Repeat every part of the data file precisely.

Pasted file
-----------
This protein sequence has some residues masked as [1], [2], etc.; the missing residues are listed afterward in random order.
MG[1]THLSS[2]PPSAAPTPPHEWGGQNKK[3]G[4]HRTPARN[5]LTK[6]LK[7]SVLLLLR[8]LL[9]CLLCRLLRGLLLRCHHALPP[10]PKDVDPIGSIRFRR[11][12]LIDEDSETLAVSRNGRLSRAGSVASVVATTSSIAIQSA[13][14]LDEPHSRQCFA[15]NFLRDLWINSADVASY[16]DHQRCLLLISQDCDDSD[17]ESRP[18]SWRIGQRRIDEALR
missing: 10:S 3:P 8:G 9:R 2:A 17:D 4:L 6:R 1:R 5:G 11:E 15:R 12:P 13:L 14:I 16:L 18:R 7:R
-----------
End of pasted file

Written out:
This protein sequence has some residues masked as [1], [2], etc.; the missing residues are listed afterward in random order.
MG[1]THLSS[2]PPSAAPTPPHEWGGQNKK[3]G[4]HRTPARN[5]LTK[6]LK[7]SVLLLLR[8]LL[9]CLLCRLLRGLLLRCHHALPP[10]PKDVDPIGSIRFRR[11][12]LIDEDSETLAVSRNGRLSRAGSVASVVATTSSIAIQSA[13][14]LDEPHSRQCFA[15]NFLRDLWINSADVASY[16]DHQRCLLLISQDCDDSD[17]ESRP[18]SWRIGQRRIDEALR
missing: 10:S 3:P 8:G 9:R 2:A 17:D 4:L 6:R 1:R 5:G 11:E 15:R 12:P 13:L 14:I 16:L 18:R 7:R